Layout History & Construction

Layout History & Construction

We meet every Wednesday Night at 7:30 pm for Work and Fun at 103 State Street,  Delmar,DE.
Come and join us.  The Entrance is through the Red Door next to the Alley and then Up Stairs.

Construction at Moonville

Benchwork and track support construction at Moonville

Meade Paper

Member Charles working on the Meade Paper industry complex.  Note the diagram hanging up.  
As part of making the layout as accurate as we can, large industrys are modeled as close as we can
to the real one in the space that we have to do it in.

     In 1984, when the club was first started, a small group of HO scale modelers started construction of a group of modules.  These modules were portable and could be set up at different locations, and often were on display at various locations on DelMarVa.  The HO modules in turn attracted more members to the club and HO scale modeling.

     In 1985, after the club found a permanent home, a committee was appointed to design a large HO-Scale layout, and construction was started.  Although it had very little scenery, in December of 1985, we had our first open house.  The layout at that time was an L-shape with 2 proposed additions which was to make it E-shaped.  However, it was decided that no additional areas will be started until scenery has been competed on the existing portions.  Different modelers were assigned, or chose, different towns and sections of the layout to complete.  As a result, some spectacular scenery has been constructed on the layout.

     This original and permanent club layout was not designed for operations, but instead as most layouts start out, was a Christmas tree loop or in this case 3 loops.  The layout started as a double track “L” shaped loop with a single-track line making a loop somewhat in the middle.  This was fine for open house displaying and for letting members just run their trains.

     In the early 1990's, a few members started thinking about trying to set up some type of prototypical operations on the existing layout where trains and cars would serve the existing industries.  Walk around DC control and block control panels were added to the layout.  Next, an operational scheme was devised and few sessions were tried with many problems found.  The layout had many things that did not allow it to operate successfully, so operations stopped and reworking the problems started.  The Railroad also needed a place to come from, and go to.  There was a fiddle yard area on the back of one leg of the “L”, so to make the loop point to point, the “fiddle” yard was cut in half and the loop opened up, at least on paper.  With this done, there were now two staging yards, one at each end of the layout.  So now there was a place to go to and come from.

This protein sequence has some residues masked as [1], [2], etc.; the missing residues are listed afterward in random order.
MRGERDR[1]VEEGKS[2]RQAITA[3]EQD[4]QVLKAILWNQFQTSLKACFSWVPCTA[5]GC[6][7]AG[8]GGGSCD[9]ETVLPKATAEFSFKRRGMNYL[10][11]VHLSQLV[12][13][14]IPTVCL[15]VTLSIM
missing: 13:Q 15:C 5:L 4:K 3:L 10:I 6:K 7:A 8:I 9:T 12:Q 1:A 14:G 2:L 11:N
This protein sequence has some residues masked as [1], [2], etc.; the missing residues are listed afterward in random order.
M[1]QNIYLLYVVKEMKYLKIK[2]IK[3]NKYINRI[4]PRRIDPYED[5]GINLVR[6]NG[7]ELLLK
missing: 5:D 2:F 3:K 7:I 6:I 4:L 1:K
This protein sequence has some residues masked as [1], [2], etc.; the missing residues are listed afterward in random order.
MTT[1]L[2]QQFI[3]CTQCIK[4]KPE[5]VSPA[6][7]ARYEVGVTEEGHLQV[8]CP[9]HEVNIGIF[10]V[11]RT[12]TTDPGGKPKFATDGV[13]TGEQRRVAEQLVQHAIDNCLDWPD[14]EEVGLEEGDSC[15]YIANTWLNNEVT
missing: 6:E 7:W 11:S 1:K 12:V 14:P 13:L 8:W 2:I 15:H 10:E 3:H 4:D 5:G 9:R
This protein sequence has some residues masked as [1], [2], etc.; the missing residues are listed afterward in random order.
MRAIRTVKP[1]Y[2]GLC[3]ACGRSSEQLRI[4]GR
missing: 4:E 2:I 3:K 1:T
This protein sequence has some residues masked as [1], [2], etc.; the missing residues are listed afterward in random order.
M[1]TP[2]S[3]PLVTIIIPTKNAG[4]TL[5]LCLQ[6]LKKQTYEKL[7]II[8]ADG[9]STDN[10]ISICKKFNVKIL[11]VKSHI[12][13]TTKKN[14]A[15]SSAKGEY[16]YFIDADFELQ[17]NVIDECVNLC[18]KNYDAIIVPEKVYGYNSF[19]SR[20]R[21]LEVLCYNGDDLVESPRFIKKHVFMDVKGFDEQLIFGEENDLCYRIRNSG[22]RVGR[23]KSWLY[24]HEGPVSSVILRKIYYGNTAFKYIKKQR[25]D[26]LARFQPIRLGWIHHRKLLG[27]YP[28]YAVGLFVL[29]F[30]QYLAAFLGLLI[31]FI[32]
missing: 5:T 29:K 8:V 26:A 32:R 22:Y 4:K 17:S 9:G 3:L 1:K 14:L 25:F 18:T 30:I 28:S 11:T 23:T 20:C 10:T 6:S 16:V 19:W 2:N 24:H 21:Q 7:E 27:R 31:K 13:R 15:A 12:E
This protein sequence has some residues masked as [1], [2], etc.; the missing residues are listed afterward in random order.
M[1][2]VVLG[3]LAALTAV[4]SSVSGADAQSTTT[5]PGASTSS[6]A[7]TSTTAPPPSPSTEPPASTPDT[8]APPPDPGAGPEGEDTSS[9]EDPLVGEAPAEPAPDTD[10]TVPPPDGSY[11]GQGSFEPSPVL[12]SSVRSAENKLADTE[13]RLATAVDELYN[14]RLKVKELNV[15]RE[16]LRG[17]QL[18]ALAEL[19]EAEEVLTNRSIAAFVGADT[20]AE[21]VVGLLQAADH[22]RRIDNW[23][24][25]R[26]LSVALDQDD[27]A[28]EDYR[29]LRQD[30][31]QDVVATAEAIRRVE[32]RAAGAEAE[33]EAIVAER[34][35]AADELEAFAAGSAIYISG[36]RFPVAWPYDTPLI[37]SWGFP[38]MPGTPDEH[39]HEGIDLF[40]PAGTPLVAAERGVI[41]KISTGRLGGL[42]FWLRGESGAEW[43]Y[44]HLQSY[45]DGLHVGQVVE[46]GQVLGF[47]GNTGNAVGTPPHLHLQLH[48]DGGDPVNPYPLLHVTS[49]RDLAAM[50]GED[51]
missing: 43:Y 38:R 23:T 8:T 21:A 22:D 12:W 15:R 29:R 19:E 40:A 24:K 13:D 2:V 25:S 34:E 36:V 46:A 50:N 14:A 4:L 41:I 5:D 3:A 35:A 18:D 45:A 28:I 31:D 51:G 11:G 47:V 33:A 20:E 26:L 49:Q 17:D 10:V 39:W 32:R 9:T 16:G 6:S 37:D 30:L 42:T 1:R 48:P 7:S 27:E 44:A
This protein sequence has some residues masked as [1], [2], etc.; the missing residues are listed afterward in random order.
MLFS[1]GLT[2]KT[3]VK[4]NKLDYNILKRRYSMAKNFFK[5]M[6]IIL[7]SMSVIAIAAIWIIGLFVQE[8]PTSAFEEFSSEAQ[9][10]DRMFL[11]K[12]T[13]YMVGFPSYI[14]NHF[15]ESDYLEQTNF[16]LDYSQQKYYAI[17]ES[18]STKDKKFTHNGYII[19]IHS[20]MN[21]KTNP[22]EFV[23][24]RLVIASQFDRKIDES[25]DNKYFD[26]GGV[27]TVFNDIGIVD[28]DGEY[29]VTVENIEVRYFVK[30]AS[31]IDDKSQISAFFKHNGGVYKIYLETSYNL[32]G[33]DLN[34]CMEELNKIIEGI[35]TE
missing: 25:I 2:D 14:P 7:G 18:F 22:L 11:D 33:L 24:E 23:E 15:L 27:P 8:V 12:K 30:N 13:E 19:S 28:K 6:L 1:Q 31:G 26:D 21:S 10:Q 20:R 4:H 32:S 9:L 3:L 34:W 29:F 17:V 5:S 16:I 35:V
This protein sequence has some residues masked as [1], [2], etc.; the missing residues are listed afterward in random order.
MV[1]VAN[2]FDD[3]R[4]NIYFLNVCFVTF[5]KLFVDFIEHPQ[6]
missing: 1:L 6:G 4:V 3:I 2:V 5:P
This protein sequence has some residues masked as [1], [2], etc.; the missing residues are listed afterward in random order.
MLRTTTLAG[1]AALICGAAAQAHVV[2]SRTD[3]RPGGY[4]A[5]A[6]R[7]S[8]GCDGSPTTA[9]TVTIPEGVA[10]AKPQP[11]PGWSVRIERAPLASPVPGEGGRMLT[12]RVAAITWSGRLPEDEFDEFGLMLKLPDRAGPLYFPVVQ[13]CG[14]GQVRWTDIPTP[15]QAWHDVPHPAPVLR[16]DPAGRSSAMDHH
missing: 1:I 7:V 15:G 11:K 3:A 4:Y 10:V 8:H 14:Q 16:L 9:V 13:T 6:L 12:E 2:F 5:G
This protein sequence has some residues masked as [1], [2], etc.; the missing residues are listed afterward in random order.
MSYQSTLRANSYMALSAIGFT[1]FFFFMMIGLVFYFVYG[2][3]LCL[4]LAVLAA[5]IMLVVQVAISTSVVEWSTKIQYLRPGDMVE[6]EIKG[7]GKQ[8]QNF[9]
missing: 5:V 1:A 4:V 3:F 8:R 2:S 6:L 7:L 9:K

In 1997, a digital control system was installed.  This allowed more trains to be run on the same sections of track at the same time, which added to the operations that were being set up.

     As part of operations, the layout needed a "place" to represent.  But where was this place?  There were some design elements already in place that had to be lived with, a small port with a yard, a yard with a wye that had a double track main on two of the legs and a single track main on the other leg.  Other design elements included a junction of two double track mains (one of the double track mains goes to the new addition which at this time was not yet built), a small quarry line with a small town and yard also a busy port with a yard.  The place that seemed to fit what was there was Parkersburg, WV, right on the Ohio River along the WV & OH border. It appeared to have a PRR (Pennsylvania Railroad) junction across the river from Parkersburg. So after much discussion, it was chosen as a starting point.  So the modeled yard would be Parkersburg and the junction on the layout would be Belpre.  The existing main line was now the B&O main from Baltimore to St. Louis and PRR was given joint trackage rights into Parkersburg.  

     Also in 1997, plans where started for expanding the original permanent layout.  These plans for expansion were a direct result of finding a "location" that the layout would represent.  The modules were relocated in another area to make room for the new expansion, and to see what kind of room was available for it.  As far as prototype operations were concerned, the layout, with the new expansion, would represent the B&O Railroad from Cincinnati OH to Grafton WV.  An upper level was also planed, and this would be part of the Ohio River Subdivision from Hunting WV to Wheeling WV.

     Construction was started on the new section in 2002.  One mainline was completed and running for the December 2003 open house.  

     In February of 2004, adding the second level was approved and the backdrop for the new section was started so it would support the upper level.  Construction on the actual upper level started in February 2005.

     In March of 2005, the West Junction trackwork was completed.

     In 2008, 90% of all trackwork was completed plus some small amount of scenery in two locations was in work.  Work continues on the large industrial areas and on the upper level representing the Ohio River Subdivision.  Prototype operations are now being held once a month, and scenery work on the new section continues, as well as scenery re-work in the port area.

     In early 2008, installation of DCC block detection and signals was started.  Detection and signals were completed in the towns of Grosovneor, Athens, and Hamden in early 2009, and Belpre was selected next to be signaled and work started immediately after completing Hamden.  To aid in operations and with the new signal system, a "tower" was built.  This enabled the HO computer to be set up there with a magnetic dispatching board.

The tower floor Signals

The Tower floor                                                   Some new Signals